State Tenure Com'n v. MADISON COUNTY BOARD OF EDUC.

Annotate this Case

213 So. 2d 823 (1968)

STATE TENURE COMMISSION v. MADISON COUNTY BOARD OF EDUCATION.

8 Div. 189.

Supreme Court of Alabama.

July 25, 1968.

Rehearing Denied September 19, 1968.

*824 MacDonald Gallion, Atty. Gen., Wm. N. McQueen, Asst. Atty. Gen., and Roscoe Roberts, Jr., Sp. Asst. Atty. Gen., for appellant.

Ford, Caldwell, Ford & Payne, Huntsville, for appellee.

KOHN, Justice.

After a contested hearing, the Madison County Board of Education cancelled the employment contract of one J. D. Wigley, a Vocational Agricultural teacher who had acquired a continuing service status, usually termed "tenure." Hereinafter in this opinion, we shall refer to Mr. Wigley as the teacher. Within the time provided, the teacher appealed to the State Tenure Commission. The hearings before the Madison County Board of Education, and the appeal to the State Tenure Commission were both pursuant to Chapter 13, § 351 et seq., Title 52, Code of Alabama, 1940, as amended. Section 359, supra, sets out the mode of cancellation of tenure teachers' employment contracts. Grounds for cancellation of such employment contracts are covered by § 358, supra. The grounds are: (1) Incompetency; (2) insubordination; (3) neglect of duty; (4) immorality; (5) justifiable decrease in the number of teacher positions; (6) or other good and just cause. But, cancellation may not be made for political or personal reasons, and we would like to emphasize this last clause which we feel played a part in the original proceedings involved in this case.

Section 360, supra, makes the actions of the employing board, which was in this case the Madison County Board of Education, final in its action on cancellation of teachers' contracts, provided such action was in compliance with the provisions of *825 Chapter 13, supra, and was not arbitrarily unjust. This same section provides the teacher a right to appeal to the State Tenure Commission in order to obtain a review by such Tenure Commission as to whether such action of the employing boardin this case the Madison County Board of Educationwas in compliance with Chapter 13, supra; and whether such action was arbitrarily unjust.

Chapter 13A is supplemental to Chapter 13. Section 361(8) of Chapter 13A of Title 52, supra, makes it the duty of the State Tenure Commission to hear and determine appeal cases, as provided in § 360, Title 52, as amended, and states that the decisions of the State Tenure Commission shall be final to the extent provided by § 361. Section 361 of Title 52, supra, makes the action of the State Tenure Commission in reviewing cancellation of teachers' contracts, if made in compliance with the provisions of Chapter 13, and unless unjust, final and conclusive. Section 361, supra, also provides for a review from the State Tenure Commission ruling by petition of mandamus filed in the circuit court of the county where the school system involved is located, and the question reviewed is whether such action of the State Tenure Commission complies with the provisions of this Chapter, and whether such action by the Commission was unjust.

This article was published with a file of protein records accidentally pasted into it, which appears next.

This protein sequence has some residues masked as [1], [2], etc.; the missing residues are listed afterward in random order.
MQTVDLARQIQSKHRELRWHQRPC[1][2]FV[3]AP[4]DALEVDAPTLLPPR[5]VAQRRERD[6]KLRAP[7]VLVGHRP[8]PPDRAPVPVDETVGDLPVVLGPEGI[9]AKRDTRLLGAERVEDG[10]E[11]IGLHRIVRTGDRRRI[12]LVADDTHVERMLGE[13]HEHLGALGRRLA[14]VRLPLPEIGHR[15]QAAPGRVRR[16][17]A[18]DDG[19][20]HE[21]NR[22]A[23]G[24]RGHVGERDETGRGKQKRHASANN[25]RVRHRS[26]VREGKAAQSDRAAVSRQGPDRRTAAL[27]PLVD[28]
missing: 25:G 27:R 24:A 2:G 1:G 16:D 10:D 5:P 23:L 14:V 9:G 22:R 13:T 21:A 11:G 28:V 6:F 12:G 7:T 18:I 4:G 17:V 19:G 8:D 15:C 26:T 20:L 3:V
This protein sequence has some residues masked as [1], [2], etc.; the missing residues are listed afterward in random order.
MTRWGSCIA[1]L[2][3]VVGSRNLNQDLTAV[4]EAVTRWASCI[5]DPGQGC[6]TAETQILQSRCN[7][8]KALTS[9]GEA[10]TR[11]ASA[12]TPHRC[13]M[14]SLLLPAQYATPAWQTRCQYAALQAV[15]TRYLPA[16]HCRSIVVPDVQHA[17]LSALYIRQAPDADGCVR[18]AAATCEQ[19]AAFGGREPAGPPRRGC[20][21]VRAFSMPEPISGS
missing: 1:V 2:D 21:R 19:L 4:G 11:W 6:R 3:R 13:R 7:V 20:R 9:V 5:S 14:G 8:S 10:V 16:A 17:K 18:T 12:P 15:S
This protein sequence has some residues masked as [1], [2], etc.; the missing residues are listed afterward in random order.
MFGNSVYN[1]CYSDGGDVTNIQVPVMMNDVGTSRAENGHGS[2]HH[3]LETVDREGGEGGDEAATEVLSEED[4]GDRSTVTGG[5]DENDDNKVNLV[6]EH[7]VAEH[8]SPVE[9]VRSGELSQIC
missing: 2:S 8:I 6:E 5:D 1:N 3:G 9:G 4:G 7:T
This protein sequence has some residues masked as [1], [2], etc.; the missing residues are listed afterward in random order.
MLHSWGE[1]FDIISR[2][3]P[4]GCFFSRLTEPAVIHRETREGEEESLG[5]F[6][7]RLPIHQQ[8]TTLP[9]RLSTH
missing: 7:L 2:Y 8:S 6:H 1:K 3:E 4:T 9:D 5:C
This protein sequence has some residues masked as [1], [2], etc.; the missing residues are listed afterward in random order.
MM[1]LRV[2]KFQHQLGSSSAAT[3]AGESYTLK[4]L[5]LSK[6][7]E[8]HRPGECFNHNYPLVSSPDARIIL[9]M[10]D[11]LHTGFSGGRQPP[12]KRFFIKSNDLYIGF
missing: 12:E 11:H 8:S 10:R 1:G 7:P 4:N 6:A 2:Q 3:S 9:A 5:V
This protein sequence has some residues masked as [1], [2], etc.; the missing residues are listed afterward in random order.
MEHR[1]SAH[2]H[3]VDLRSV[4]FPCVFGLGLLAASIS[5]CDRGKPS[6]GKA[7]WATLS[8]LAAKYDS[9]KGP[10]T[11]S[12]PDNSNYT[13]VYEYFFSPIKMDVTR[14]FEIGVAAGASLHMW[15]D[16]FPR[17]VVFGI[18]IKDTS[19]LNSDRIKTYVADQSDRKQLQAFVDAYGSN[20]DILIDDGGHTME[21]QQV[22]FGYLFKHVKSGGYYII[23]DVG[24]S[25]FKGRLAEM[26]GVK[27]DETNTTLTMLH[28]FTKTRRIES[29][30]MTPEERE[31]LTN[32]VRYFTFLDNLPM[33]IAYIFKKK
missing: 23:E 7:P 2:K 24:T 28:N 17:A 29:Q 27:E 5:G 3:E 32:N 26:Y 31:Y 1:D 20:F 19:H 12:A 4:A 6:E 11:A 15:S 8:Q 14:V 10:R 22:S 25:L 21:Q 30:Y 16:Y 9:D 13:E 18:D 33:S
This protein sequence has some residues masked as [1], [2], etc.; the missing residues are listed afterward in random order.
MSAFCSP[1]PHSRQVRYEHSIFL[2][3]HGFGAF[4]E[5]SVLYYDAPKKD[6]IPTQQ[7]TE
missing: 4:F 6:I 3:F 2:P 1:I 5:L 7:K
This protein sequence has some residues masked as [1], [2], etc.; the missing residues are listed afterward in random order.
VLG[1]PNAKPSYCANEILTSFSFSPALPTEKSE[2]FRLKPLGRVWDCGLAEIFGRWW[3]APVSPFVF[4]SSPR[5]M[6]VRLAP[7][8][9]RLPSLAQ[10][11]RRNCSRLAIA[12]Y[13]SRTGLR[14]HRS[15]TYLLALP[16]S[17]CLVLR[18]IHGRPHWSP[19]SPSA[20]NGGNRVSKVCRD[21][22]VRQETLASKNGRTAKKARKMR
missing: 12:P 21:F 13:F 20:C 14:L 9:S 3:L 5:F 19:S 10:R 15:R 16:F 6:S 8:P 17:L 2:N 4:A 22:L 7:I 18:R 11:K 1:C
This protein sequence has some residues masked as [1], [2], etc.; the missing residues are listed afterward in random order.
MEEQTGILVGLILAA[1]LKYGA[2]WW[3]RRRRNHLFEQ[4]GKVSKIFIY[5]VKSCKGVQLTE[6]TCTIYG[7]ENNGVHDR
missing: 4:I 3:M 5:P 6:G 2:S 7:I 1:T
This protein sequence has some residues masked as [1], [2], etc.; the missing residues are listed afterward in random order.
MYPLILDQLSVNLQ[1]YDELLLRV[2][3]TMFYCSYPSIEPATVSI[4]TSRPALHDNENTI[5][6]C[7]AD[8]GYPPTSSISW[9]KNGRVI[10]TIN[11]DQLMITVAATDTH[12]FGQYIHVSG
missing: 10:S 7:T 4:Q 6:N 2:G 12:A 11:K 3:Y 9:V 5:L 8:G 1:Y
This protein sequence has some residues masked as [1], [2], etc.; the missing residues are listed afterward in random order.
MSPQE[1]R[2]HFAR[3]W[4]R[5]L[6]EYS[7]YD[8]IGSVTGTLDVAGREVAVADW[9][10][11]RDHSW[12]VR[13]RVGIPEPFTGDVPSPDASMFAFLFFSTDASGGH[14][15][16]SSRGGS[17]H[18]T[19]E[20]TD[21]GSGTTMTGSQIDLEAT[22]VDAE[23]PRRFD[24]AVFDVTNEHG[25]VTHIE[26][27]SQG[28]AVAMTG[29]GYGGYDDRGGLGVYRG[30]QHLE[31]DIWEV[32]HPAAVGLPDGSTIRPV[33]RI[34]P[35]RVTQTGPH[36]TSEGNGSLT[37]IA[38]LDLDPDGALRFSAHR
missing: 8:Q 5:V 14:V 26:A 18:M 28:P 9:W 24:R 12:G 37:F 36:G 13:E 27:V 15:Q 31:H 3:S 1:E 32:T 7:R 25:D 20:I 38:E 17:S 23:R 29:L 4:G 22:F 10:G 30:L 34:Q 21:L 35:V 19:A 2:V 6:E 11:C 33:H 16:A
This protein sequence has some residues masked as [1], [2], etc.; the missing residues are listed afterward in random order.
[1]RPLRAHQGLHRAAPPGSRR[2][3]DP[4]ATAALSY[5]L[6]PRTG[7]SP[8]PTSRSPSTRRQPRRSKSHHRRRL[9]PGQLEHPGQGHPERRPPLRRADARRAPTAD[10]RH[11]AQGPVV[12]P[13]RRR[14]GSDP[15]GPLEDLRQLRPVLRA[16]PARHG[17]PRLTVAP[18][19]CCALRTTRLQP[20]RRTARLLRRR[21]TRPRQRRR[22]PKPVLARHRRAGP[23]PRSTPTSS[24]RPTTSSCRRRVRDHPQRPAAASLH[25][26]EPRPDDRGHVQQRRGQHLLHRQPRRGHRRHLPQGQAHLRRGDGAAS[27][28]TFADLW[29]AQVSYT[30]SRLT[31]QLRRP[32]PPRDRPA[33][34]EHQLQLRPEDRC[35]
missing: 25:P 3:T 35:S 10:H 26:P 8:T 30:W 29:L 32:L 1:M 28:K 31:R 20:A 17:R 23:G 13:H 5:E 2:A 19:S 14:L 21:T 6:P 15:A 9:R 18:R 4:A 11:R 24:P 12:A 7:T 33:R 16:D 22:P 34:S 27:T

The State Tenure Commission held that the action of the Madison County Board of Education, in cancelling the contract of the teacher, was arbitrary and unjust. The judgment of the Madison County Board of Education is set out below, and also the decision of the State Tenure Commission:

"MINUTES OF MADISON COUNTY BOARD OF EDUCATION "SEPTEMBER 25, 19636:30 P.M. KINGS INN "Within five (5) days of the last hearing day and on September 25, 1963, the Board met in special called session at 6:30 P.M. to consider the evidence in the matter of the proposed cancellation of Mr. J. D. Wigley's contract as teacher of vocational agriculture in the Buckhorn High School, with the following members present: L. E. Hereford, Wm. L. Vaughn, Atlas Carriger, Donald Spencer and Herman B. Sanders. "After due and careful consideration the Madison County Board of Education found the charges proved on Specifications 1, 2, 3, 5, 6, 8, 9, 10, and 11, and that portion of Specification 12 reading `the said J. D. Wigley has exhibited a pattern of failure or refusal to cooperate in the schools in the Madison County School System in which he has served' and `he has failed to uphold and maintain the authority vested in the principals of the schools wherein he has been employed.' The remainder of Specification XII was either not proved or was covered by preceding specifications. "The Board then unanimously voted to cancel the contract of the said J. D. Wigley. "A motion was offered by Mr. Carriger and seconded by Mr. Sanders, and carried, authorizing the Superintendent of Education to officially notify Mr. J. D. Wigley and attorney, Roscoe Roberts, of the Board's decision to cancel his contract as teacher of vocational agriculture at the Buckhorn High School. "There being no further business to come before the Board the meeting was adjourned." "Findings of the Alabama Tenure Commission in the Case of J. D. Wigley. "The commission after due consideration found by unanimous vote that the requirements of the statute in connection with the action of the Madison County Board of Education in cancelling the contract of J. D. Wigley were complied with. *826 "The question was put to the commission as to whether or not the Madison County Board of Education was arbitrarily unjust in canceling the contract of J. D. Wigley. The vote was three to two in the affirmative and the commission determined that the Madison County Board of Education was arbitrarily unjust in its decision canceling J. D. Wigley's contract."